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Archaeology of the Burren: Prehistoric Forts and Dolmens in North Clare by Thomas Johnson Westropp

Part II: Kilcorney and the Eastern Valleys

Kilcorney Parish is intersected by three valleys - Eanty, an extension of Poulacarran, Glensleade, a small abrupt basin at the end of a depression, and Kilcorney, a long irregular glen, bounded by picturesque cliffs. The name has been retained unaltered since, at any rate, 1302. Windows, probably as old as the eleventh or twelfth centuries, remain in its ancient church, one with a carved head in the style of that at Inchicronan, but no records or traditions of its founder seem to exist. The primitive structures appear to have hitherto attracted no attention, though Kilcorney Cave, with its ‘outputs’ of water, fish, and fairy horses,[1] has received notice since the middle of the last century.

Gough, in his edition of Camden’s Britannia 1789,[2] after enumerating some of the plants of the district, describes Kilcorney as ‘a pretty low valley entered at the east end. On the north side of a small plain of an acre, under steep rugged cliffs, lies Kilcorran Cave, the mouth level with the plain, about three feet diameter, part blocked up.’ ‘The cave pours forth occasional deluges over the adjacent plain to a depth of about twenty feet. Sometimes, once in a year or two, commonly three or four times a year, preceded by a great noise as of falling water. It flows with great rapidity for a day or two.’[3]

Gough, however, mentions none of the antiquities, and, as he states in another place[4] ‘of the ancient cathairs we have now no remains but the duns,’ his information must have been defective.

Of the forts, the Ordnance Survey Letters of 1839, and later writers, give only a few names. Mr. J. Foote, of the Geological Survey (in a letter to George V. Du Noyer, January 8th, 1862), wrote enthusiastically of the ruins, but neither he nor Du Noyer published any description.[5] He writes:- ‘There are no less than seven cromlechs, sixteen beautiful stone forts, some having caves, and all walls of great thickness, an old castle, and a stone cross. Here is ground for the antiquary! The place must have been creeping with druids. I never saw such beauties (of cromlechs). Here is one (Poulnabrone) I sketched yesterday. The end stone and some of the sides are down: the front stone 5 feet high (he gives the top slab as measuring 9 feet north and south, 12 feet east and west, with a slope to the S.S.W.). All stand on little green mounds of earth, surrounded by bare sheets of rock, and some slope to the east.’ By a plan he shows that Ballymihil cromlech and the second at Berneens were then still standing, and that the top slab still rested on the south cromlech of Cragballyconoal. He locates the ‘stone cross’ where ‘monument’ is marked on the Ordnance map and where it still remains.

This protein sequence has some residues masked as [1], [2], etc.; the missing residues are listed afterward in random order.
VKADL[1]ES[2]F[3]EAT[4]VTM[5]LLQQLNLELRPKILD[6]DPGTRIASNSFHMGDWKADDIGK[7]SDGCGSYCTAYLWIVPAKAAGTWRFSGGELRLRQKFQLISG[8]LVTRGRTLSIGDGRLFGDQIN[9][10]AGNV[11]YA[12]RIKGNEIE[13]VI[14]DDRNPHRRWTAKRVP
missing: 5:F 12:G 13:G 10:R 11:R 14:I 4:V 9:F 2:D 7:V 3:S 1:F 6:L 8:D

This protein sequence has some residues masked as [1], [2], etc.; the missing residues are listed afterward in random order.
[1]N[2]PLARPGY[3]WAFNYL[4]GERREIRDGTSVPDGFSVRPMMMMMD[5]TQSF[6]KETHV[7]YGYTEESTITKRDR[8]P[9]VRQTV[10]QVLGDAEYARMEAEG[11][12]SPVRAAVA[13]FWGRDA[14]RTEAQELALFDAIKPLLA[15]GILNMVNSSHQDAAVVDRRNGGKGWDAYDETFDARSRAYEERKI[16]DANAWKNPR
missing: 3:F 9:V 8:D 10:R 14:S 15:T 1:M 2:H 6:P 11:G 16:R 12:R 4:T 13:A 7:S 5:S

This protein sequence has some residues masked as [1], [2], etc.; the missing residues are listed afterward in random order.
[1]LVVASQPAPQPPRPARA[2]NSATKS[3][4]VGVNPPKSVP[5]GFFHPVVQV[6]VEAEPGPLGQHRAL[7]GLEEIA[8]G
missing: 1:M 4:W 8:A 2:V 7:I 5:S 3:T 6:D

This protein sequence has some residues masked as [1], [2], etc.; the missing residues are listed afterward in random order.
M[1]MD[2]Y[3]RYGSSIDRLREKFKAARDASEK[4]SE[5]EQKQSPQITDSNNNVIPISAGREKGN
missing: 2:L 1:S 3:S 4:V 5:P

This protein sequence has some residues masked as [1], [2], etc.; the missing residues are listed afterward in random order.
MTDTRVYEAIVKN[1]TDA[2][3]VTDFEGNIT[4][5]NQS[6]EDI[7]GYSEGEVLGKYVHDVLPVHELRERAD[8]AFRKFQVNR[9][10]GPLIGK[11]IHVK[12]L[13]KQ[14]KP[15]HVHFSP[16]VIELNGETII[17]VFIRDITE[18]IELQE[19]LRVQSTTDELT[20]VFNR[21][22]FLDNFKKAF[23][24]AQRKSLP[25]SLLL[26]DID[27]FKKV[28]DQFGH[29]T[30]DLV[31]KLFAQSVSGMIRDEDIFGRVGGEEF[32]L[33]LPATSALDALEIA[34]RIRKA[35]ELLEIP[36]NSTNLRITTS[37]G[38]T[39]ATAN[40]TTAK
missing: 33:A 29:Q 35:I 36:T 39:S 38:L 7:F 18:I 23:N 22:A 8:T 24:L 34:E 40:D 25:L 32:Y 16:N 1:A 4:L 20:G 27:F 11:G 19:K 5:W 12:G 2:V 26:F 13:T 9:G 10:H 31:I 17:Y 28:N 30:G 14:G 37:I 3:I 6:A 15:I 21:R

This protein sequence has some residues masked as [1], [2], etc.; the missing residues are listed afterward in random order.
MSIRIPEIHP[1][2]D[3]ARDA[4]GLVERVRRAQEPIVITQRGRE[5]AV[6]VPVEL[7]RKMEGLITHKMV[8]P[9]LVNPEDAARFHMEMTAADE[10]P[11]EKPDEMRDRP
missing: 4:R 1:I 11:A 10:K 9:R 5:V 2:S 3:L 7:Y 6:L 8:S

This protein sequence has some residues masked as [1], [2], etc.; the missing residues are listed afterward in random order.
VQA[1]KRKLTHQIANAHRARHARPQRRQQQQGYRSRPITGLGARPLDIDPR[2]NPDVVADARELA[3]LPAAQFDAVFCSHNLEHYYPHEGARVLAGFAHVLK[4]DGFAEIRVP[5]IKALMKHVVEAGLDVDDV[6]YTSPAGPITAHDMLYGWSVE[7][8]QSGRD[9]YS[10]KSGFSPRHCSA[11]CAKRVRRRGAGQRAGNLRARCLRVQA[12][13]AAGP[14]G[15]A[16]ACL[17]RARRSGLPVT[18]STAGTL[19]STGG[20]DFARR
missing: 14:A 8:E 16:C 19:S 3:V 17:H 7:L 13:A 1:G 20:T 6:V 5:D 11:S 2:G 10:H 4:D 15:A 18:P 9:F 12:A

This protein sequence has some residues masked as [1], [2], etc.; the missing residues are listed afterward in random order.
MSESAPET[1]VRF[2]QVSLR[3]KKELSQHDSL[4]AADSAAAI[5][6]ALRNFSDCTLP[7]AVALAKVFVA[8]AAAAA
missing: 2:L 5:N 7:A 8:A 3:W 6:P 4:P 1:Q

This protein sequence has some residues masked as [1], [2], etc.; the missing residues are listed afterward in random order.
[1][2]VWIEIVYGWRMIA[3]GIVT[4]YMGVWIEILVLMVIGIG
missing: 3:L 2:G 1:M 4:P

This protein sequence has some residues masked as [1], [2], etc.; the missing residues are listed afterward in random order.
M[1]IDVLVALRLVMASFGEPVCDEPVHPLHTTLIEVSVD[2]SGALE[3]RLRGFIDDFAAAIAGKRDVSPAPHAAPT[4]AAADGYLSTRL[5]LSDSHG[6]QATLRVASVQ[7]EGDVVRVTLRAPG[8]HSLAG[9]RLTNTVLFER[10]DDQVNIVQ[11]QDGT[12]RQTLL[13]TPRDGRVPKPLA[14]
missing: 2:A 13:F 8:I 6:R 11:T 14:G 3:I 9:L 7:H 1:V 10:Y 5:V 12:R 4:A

The place has little or no history. Glensleade (Gleana Slaodh) appears in the 1380 rental and the 1569 map. In 1641, Caherconnell and Poulanine were held by Donough O’Brien, Lysagh O’Loughlin, and Mac Loughlen Roe O’Cullinan: Ballymihil and Glensleade by William O’Neylan and Teige O’Loughlen. After the war, several of the Hogans, Comyns, and Macnamaras were settled in the parish, and at a still later period a branch of the Lysaghts (Gillisaghta) settled in the Kilcorney Valley.

 

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